The genetic variation that exists between breeds of dogs results in a risk of breed-related differences in the effectiveness and toxicological responses to drugs. This potential source of population variability needs to be considered in the design and interpretation of studies of the canine physiology and drug pharmacology.
A list of identified breed-specific idiosyncrasies that can influence drug absorption and metabolism are provided in Tables and (40
). Table includes recognized metabolic idiosyncrasies and Table includes physiologic idiosyncrasies. Abbreviations are provided at the end of each table.
Examples of Breed Related Metabolic Differences
Examples of Breed Related Physiologic Differences
Breed-related differences can influence drug pharmacokinetics and pharmacodynamics. Therefore, there can be discordance in the dose-response relationship across breeds. For example, differences, such as the lower percent body fat seen in the Greyhound, can lead to a lower than expected volume of distribution for lipophilic compounds (43
). This lower percent body fat can result in higher serum drug concentrations as compared to that seen in breeds with a higher percent body fat. Accordingly, Greyhounds are associated with a greater risk of toxicity for lipophilic compounds.
Large breed dogs also tend to be predisposed to sulfonamide polyarthropathy. Reports of sulfonamide arthropathy have been reported in Labrador retrievers, Golden retrievers, Great Danes, Dalmations, Giant Schnauzers, Briards, Weimaraners, Irish setters, Flat coated retrievers, Gordon setters, Springer spaniels, German short haired pointers, and Airedales, with only two cases reported in smaller dogs (one Cocker spaniel and one Pekingese) (55
). This tendency tends to be particular prevalent among Doberman Pinschers, where protein-losing nephropathy, leukopenia, and modest thrombocytopenia have also been observed (55
). The basis for the Doberman’s predisposition to sulfonamide toxicity may reflect the limited capacity of this breed to detoxify the hydroxylamine metabolites of the sulfonamides (56
In another example, the size of a dog appears to influence growth rate, vitamin D3 metabolism and circulating levels of IGF-1 (which indirectly reflects the levels of growth hormone) (57
). Great Danes (GD) have a statistically significantly greater rate of growth as compared to Miniature Poodles, (MP) significantly greater plasma concentrations of growth hormone (approximately 20 versus
7 µg/l for the GD and MP, respectively at 7 weeks of age) and IGF-1 (approximately 400 versus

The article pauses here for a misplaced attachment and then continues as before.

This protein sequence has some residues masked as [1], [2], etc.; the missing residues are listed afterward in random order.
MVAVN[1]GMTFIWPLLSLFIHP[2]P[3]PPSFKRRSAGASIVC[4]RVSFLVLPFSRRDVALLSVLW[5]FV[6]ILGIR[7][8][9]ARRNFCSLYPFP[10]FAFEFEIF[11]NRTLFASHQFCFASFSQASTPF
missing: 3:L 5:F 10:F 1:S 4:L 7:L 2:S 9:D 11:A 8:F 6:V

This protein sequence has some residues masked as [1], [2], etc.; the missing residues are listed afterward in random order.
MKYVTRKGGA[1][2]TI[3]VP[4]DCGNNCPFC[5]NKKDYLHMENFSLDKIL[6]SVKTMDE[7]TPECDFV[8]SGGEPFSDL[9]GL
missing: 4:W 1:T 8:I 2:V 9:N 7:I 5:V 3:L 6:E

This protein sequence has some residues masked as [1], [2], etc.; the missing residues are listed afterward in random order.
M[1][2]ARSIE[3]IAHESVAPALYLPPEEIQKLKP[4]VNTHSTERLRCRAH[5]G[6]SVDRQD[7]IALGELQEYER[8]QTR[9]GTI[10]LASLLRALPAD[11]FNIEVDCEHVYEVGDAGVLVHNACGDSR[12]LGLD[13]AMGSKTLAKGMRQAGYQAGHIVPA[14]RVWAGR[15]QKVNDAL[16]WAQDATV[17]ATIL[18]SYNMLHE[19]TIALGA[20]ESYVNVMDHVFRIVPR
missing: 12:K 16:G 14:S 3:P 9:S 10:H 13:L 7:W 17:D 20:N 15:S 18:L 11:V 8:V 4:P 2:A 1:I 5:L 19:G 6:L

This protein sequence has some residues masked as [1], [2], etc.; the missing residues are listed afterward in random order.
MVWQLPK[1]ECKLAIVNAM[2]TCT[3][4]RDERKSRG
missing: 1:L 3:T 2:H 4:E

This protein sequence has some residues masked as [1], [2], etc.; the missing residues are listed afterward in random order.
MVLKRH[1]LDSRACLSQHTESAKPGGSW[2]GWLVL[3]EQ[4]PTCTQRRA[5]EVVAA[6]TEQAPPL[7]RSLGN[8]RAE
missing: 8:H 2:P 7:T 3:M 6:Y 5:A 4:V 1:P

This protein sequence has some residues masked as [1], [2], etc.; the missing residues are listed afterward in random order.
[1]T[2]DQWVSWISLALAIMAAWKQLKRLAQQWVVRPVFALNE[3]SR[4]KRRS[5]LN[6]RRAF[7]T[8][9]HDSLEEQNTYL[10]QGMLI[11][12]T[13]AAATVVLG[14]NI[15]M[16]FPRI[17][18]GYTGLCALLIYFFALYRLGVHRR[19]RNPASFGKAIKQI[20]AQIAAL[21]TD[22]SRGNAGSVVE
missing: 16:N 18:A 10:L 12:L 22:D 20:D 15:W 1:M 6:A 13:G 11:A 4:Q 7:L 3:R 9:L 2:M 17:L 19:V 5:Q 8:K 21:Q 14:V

150 µg/l for the GD versus
MP, respectively at 16 weeks of age), and a significantly lower clearance of vitamin D3 (approximately 0.625 l/kg per day versus
0.3 l/kg per day for the GD and MP, respectively at 19 weeks of age). GD’s also have a significantly higher rate of renal reabsorption of inorganic phosphate as compared to the MP and a significantly greater rate of bone turnover and resorption. Furthermore, the GD has a significantly higher frequency of growth plate irregularities, which may be due to higher levels of calcitonin and/or lower concentrations of vitamin D3 metabolites (relative to the MP). It is also noteworthy that in adult dogs, plasma IGF-1 concentrations are reported to be related to body size (58
) but that intestinal calcium absorption does not appear to be correlated with body size (although it does appear to be correlated with dog age) (60
Considering the potential impact of breed on drug pharmacokinetics and pharmacodynamics, studies employing similar protocols but different breeds can lead to inconsistent results. This can have important consequences in studies where new medications are being evaluated for use in dogs, when determining appropriate medications or dosages in veterinary practice, or when using the dog as a preclinical species for human drug development. For example:
- Platelet aggregation response to arachidonic acid (in vitro assay) was highly dependent upon breed, with some breeds having only a small proportion of individuals exhibiting an irreversible response (e.g., Greyhounds and Beagles) while other breeds (Scottish Terrier) were associated with the majority of individuals having an irreversible response (61). Therefore, breed differences in platelet aggregation responses to certain drugs may be an important consideration when using the dog as a model for platelet-related cardiovascular disorders.